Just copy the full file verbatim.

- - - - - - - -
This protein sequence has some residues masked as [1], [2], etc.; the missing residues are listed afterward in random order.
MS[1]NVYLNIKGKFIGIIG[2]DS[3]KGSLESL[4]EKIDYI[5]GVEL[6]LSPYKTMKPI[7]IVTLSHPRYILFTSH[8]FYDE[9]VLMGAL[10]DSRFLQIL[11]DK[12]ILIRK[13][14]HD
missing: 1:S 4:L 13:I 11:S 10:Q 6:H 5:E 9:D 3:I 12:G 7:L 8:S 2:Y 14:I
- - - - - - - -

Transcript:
This protein sequence has some residues masked as [1], [2], etc.; the missing residues are listed afterward in random order.
MS[1]NVYLNIKGKFIGIIG[2]DS[3]KGSLESL[4]EKIDYI[5]GVEL[6]LSPYKTMKPI[7]IVTLSHPRYILFTSH[8]FYDE[9]VLMGAL[10]DSRFLQIL[11]DK[12]ILIRK[13][14]HD
missing: 1:S 4:L 13:I 11:S 10:Q 6:H 5:E 9:D 3:I 12:G 7:L 8:S 2:Y 14:I